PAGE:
In the throws of passion for an idea, you may find yourself in a monologue: Just one more point to convince him that approach X is by far the best!
You’re now on a roll…and your listener is shutting down fast.
If you’re the silent type, there’s no need to read on. A person of few words may not run into this situation. But if gifted with gab, you may realize too late (or not at all), that you are preaching from a mountaintop and the avalanche has been unleashed.
Mind you, there is nothing wrong with exercising your powers of persuasion. Most people need a clear reason to adopt a new course, and you may be the one to provide it for them. But are you going overboard? Are they listening?
When speaking to a group, your listeners’ silence and body language will give you clear answers to those questions:
- No one asks questions.
- You only hear an obligatory “uhum”.
- No one remembers your salient points.
- You lose your train of thought and no one knows where you left off.
- Your listeners’ eyes glaze over.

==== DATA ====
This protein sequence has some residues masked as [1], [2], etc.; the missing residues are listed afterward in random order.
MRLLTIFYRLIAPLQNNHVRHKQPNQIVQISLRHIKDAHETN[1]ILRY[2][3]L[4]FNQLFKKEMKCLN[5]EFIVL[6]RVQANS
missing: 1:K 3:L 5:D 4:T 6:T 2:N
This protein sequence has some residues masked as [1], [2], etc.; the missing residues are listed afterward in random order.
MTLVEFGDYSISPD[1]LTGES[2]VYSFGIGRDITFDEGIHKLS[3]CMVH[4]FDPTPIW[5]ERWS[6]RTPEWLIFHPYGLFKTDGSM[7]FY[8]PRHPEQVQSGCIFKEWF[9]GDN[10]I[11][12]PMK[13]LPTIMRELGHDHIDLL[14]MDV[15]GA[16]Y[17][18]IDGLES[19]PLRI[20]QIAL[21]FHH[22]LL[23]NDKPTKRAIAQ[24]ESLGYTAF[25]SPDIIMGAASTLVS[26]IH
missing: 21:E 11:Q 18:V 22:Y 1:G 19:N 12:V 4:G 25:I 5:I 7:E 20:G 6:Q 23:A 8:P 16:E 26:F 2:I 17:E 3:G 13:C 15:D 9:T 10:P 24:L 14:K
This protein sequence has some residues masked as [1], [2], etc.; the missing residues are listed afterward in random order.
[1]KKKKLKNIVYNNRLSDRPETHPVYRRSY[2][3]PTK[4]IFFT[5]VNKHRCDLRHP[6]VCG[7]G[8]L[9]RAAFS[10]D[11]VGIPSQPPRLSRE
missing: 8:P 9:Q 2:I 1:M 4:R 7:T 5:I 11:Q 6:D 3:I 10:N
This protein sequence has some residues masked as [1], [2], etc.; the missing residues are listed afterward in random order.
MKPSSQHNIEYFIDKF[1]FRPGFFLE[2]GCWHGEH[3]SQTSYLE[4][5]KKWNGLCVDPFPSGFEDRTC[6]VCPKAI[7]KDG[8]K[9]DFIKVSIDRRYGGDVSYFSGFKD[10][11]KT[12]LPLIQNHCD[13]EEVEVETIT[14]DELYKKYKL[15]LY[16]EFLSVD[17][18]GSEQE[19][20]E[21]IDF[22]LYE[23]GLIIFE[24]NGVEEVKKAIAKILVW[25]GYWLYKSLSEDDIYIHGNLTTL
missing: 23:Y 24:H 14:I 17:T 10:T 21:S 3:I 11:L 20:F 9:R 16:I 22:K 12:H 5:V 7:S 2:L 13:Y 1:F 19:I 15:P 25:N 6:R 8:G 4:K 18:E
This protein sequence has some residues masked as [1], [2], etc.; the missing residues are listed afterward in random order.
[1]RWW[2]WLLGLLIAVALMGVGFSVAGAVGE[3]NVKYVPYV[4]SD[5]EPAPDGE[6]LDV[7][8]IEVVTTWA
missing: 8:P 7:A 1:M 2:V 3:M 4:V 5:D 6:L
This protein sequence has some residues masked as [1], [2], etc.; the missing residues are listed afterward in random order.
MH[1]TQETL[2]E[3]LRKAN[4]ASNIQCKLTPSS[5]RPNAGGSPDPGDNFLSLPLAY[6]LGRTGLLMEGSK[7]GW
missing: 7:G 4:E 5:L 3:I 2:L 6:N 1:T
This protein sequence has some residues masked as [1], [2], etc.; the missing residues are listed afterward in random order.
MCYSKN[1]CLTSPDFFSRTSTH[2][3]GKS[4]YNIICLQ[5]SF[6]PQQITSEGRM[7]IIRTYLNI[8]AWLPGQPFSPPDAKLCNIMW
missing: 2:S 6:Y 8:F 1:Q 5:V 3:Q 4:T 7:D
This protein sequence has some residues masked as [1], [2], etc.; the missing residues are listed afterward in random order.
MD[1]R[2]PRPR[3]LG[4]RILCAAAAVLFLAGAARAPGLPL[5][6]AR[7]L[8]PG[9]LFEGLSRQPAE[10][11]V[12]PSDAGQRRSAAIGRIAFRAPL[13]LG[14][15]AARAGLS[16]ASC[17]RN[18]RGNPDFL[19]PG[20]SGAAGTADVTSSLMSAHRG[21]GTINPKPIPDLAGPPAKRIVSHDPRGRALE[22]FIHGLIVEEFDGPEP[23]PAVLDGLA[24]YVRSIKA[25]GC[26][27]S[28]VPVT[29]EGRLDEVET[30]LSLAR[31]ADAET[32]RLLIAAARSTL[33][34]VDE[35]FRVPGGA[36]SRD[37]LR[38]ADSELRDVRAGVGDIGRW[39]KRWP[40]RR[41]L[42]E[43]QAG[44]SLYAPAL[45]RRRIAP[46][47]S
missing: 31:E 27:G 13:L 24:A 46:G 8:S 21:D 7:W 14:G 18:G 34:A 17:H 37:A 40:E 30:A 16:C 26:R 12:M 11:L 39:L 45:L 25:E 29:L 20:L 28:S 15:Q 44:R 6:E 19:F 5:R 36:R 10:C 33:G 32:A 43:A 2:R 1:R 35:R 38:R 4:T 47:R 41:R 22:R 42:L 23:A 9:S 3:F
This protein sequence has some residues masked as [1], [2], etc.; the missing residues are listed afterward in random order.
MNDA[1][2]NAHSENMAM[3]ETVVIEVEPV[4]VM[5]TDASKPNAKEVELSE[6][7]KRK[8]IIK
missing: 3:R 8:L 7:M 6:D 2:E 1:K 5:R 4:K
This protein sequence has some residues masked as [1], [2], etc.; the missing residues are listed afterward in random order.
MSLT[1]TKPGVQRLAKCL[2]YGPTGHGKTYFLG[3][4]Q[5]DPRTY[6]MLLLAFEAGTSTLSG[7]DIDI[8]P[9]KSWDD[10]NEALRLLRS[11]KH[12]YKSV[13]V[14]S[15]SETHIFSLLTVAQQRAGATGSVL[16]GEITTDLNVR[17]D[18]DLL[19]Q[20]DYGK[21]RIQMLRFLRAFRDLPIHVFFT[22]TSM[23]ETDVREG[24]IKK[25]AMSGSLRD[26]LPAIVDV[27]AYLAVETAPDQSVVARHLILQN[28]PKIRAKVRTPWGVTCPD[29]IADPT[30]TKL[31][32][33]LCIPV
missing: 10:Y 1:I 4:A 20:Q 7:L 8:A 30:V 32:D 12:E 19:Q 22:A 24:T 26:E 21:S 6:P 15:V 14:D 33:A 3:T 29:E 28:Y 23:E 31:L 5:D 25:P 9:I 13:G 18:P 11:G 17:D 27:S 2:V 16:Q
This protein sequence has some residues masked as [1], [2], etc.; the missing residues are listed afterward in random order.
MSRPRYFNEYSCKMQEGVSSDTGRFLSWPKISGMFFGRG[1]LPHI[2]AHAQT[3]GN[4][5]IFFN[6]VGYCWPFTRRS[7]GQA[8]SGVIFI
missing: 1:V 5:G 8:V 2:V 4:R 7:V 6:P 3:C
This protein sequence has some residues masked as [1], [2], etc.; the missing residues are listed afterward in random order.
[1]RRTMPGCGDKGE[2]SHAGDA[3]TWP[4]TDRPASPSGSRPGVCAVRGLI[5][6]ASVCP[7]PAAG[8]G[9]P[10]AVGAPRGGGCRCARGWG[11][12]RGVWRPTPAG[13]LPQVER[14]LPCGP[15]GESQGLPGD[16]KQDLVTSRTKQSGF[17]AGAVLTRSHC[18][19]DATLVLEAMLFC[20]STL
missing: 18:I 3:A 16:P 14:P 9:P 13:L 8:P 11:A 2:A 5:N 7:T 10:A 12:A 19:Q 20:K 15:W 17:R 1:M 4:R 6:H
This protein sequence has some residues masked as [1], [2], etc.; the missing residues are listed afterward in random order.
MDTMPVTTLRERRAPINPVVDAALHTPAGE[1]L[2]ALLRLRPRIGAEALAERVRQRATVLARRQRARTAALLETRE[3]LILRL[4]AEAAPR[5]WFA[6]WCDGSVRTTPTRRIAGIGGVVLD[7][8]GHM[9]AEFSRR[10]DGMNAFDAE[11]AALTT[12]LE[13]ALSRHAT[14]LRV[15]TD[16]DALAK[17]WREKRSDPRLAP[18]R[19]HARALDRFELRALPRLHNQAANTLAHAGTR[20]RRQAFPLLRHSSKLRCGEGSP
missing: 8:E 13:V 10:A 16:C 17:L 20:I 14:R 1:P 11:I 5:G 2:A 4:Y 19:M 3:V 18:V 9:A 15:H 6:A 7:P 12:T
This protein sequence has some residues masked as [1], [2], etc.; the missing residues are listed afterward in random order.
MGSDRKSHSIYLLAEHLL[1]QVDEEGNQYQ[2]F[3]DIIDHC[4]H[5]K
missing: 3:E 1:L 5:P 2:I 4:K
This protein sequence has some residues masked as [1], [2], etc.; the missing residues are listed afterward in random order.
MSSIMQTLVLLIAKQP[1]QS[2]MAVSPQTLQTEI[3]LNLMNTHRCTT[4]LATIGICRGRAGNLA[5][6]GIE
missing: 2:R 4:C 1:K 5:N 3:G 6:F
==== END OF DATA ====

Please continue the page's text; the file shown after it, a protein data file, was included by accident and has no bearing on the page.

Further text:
- They fidget.
Getting off the mountaintop starts with asking a question
Seeking another’s perspective is an elegant way to begin a genuine conversation, one where you can explore ideas that benefit everyone. Here are a few examples:
- What are your thoughts on project X?
- What appeals to you about project X?
- What puzzles you about project X?
- What has been your experience of project X so far?
For someone with the gift of gab, applying the brakes long enough to ask a question can be challenging, especially when passionate about an idea.
Asking a question however, opens the door for you to learn something new, and to challenge your assumptions about people or ideas.
I look forward to reading your comments on how you’ve stepped off the mountaintop to listen.